Seattle’s Membrion Inc. Is Banking on Its Smart Filters to Solve Fresh-Water and Energy Challenges

UW spinout Membrion's technology seeks to solve fresh-water and energy issues.

February 11, 2019By Rob Smith

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This article appears in print in the February 2019 issue. Click here for a free subscription.

While serving as an entrepreneur in residence at the University of Washingtons Clean Energy Institute, renewable energy innovator John Plaza was looking for another company to run. He found one after meeting Dr. Greg Newbloom.

Newbloom, a chemical engineer, had developed alongside UW Professor Lilo Pozzo a technology that uses silica gel a nontoxic material often packaged with new shoes and beef jerky to create a new class of inexpensive, flexible ceramic membranes that separate molecules from liquids. The technology could be used for everything from desalinating water so its drinkable to storing renewable energy in massive batteries. (Think Californias water crisis or a municipal grid seeking cleaner power options).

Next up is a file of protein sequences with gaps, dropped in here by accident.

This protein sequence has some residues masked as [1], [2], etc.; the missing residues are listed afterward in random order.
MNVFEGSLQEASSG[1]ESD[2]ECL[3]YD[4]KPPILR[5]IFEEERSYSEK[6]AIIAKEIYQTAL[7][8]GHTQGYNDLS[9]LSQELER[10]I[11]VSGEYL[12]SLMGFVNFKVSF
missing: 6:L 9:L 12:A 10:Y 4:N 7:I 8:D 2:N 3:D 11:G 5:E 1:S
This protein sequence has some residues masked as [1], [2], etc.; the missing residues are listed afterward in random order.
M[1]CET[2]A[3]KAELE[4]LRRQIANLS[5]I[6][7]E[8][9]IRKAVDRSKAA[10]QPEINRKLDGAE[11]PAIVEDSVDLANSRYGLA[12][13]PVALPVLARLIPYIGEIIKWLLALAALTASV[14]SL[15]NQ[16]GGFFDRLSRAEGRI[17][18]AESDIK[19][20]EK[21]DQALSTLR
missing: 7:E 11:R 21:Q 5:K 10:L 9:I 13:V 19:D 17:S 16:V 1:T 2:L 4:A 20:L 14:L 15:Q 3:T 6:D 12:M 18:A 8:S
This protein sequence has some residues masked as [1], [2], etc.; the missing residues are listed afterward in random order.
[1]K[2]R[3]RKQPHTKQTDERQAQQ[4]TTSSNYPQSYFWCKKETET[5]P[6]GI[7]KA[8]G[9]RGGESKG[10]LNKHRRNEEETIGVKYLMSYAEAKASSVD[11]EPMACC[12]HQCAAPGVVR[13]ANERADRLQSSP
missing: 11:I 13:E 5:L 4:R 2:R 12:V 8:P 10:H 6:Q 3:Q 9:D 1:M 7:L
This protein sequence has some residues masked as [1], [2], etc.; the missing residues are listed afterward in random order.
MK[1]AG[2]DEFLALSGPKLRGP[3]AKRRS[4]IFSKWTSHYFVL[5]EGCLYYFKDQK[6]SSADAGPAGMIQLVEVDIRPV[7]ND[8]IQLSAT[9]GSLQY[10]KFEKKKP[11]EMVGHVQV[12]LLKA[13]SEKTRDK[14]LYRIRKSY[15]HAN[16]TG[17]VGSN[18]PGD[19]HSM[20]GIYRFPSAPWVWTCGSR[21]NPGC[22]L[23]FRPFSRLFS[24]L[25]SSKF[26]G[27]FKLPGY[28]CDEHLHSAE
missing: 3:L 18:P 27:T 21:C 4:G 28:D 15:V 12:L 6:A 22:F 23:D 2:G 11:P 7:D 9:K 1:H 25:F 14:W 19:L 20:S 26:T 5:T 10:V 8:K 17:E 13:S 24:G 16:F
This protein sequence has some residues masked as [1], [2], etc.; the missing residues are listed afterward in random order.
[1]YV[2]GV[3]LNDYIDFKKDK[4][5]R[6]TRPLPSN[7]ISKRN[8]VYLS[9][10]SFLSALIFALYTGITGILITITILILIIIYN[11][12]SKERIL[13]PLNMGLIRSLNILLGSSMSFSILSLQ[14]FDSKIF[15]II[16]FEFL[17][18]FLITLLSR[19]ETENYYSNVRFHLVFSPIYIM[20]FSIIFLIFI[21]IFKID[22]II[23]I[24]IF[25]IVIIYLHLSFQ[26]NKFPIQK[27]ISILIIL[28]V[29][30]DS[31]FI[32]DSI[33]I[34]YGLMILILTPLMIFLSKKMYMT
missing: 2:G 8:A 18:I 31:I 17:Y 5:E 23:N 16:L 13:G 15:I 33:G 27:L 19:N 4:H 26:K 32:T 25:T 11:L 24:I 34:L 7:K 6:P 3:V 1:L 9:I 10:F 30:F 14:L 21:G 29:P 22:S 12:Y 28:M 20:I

Plaza, who founded Seattles Imperium Renewables, the first commercial biodiesel production facility in the western United States, immediately recognized the potential of the technology. He signed on as CEO of the company, Membrion Inc., in June 2017.

You can have a great solution to a problem, but if its more expensive than the existing solution, its an uphill battle, Plaza says. But if you have a great solution and its less expensive, you can get people to change their minds.

Investors are taking notice. Membrion, which employs 10 and operates in a 1,400-square-foot office in Pioneer Square, recently raised $2.23 million in an oversubscribed seed-funding round to commercialize the technology. The company also recently sold $1.485 million in securities to help fund operations through 2020, according to SEC filings.

John Plaza, above left, is CEO and Greg Newbloom is CTO.

Plaza says its too early to discuss profitability, but he expects early revenue later this year as it commercializes its first products. It plans to raise a series A round in 2020. Plaza says the global market for Membrions technology is $2.7 billion and growing.

We have competitors that sell a similar product, but its polymer-based, an extremely limited, 50-year-old technology with no area to improve, he notes. Nobody is approaching this from our perspective.